Forms of greeting vary around the world. In India, you would say “namaste” and bow. In Ukraine, it’s the triple kiss, left-right-left, etc. Masai warriors in Kenya, even those without children, greet each other with “Kasserian ingera” which translates as “And how are the children?” The usual reply is “All the children are well,” in other words all are safe and peace prevails in my village.
Could we say our children are well? Our initial reaction might be that on the whole, the kids are safe, especially if we compare our situation to countries like Syria, South Sudan, or Yemen where “children are being targeted and exposed to attacks and brutal violence in their homes, schools and playgrounds” (UNICEF press release). But if we reflect on the question more deeply, can we say unequivocally that our kids are doing well?
Studies show that many of our children feel anxious and depressed, although the reasons may not necessarily be related to physical violence. Causes might be parents’ stress and unmet medical needs, but social media and classroom pressures have also been identified as serious sources of anxiety. And unfortunately there are children who live in violent neighborhoods where death is a frequent reality in their daily lives.
Can a larger issue like the worldwide concern about environment degradation be a source of anxiety for children? There’s no lack of opportunity for them to pick up on the tension pervading public conversation about the topic. If they don’t hear about it at home, they will from the media. The news has been filled with headline-making reports like the one published last August by the UN’s Intergovernmental Panel on Climate Change that said crucial policies to reduce global warming must be in place by 2030 to avoid the worst. An intelligent 16 year old can easily understand that at 28, she very well may be facing a global catastrophe.
When I try to imagine what some children might be feeling, I remember having a scary dream as a child about an atomic bomb explosion. It was a time when the possibility of a global catastrophe in the form of a nuclear war hung heavy in the air. At school, teachers periodically would call out “take cover” and we would have to hide under our desks. Novels and films like Fail Safe and On the Beach succeeded in rousing our dread about a worldwide devastation. Might climate change be having a similar effect on children today?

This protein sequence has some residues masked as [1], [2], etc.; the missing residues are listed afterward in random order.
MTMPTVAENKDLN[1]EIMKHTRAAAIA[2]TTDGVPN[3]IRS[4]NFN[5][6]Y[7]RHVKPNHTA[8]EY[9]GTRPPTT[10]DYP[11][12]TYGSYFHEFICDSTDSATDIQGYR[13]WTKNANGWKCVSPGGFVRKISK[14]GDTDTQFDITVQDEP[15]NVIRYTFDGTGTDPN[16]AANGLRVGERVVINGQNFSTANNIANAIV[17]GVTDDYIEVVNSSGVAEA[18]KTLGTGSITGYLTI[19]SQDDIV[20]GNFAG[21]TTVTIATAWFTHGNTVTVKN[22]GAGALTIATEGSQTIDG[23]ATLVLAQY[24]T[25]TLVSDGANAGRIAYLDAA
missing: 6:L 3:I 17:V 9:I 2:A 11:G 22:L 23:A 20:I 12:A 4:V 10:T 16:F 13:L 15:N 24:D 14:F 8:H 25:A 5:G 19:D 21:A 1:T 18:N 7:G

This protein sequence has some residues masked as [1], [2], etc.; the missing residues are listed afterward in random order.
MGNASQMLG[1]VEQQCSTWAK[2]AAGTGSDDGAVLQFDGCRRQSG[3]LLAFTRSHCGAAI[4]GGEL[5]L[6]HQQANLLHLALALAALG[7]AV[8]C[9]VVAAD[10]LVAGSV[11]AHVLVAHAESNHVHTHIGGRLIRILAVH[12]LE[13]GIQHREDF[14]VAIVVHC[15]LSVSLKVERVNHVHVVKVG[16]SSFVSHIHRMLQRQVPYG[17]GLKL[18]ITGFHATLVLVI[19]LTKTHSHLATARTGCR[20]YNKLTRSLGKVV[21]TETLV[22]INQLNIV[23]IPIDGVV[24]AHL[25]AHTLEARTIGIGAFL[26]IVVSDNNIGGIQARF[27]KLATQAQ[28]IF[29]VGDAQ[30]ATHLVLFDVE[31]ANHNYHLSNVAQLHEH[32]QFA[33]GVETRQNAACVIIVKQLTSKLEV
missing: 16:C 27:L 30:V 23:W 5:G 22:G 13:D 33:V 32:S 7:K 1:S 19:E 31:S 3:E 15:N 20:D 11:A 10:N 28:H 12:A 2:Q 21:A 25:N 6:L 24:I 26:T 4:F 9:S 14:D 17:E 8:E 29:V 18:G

According to one study, based on interviews with fifty children ages 10 to 12:
Findings revealed 82% of children expressed fear, sadness, and anger when discussing their feelings about environmental problems. A majority of children also shared apocalyptic and pessimistic feelings about the future state of the planet. These results suggest that many children are “ecophobic” (i.e., fearful of environmental problems), which scholars argue may have serious implications for children’s participation in environmental stewardship and conservation efforts more broadly.
Other research studies corroborate these findings, for example this one.
For those of us who might be concerned that the younger generation is disengaged because they feel there’s little they can do, it’s heartening to see that some are taking action. Students around the world have begun skipping school on Fridays as an act of protest. A 16 year old, Greta Thunberg, has become a remarkable spokesperson for her generation, as this TED talk shows. After gaining her nation’s attention by starting the first school strike in Sweden last August, she was invited to address the United Nations Climate Change Conference and later to give a talk to the World Economic Forum at Davos. In Oregon, protest has taken the form of a series of legal suits against the Trump administration. A legal team led by Julia Olson has argued on behalf of 21 young people ages 11 to 22, saying ”We will keep shining light on our fundamental constitutional rights [to life, liberty and property ] until we obtain justice for our children and put an end to U.S.-sanctioned climate change” (source).
If some children are increasingly fearful of the natural world because of global warming’s effects on the environment, we (their elders who have contributed much to the problem) owe it to them and their future to make sure their relationship with the earth is positive and full of love for its wonders. A leader of RiverLink, an organization promoting the environmental vitality of a particular river area in North Carolina “as a place to work, live, and play,” writes:
We are so lucky to live in a place with such beautiful natural resources. It makes sense that we want to do everything we can to protect places like this, and that often includes sharing the environmental burden with our children. However, if we want our kids to thoughtfully and genuinely engage in conservation we absolutely have to give them the space to develop an appreciation for nature first. After that, it’s up to them whether or not they deem it to be something worth fighting for. (Source)
In the same vein, Thomas Berry wrote:
A truly human intimacy with earth and with the entire natural world is needed. Our children should be properly introduced to the world in which they live, to the birds and the insects and the various animals that roam over the land, to the entire range of natural phenomena. . . . (TB, 34)
Tomorrow, March 15, 2019, students around the world will engage in a Climate Strike. May we listen closely to their demands, share with them our love of our beloved planet earth, and pledge to work with them to transform the ways in which we live in relation to the natural world.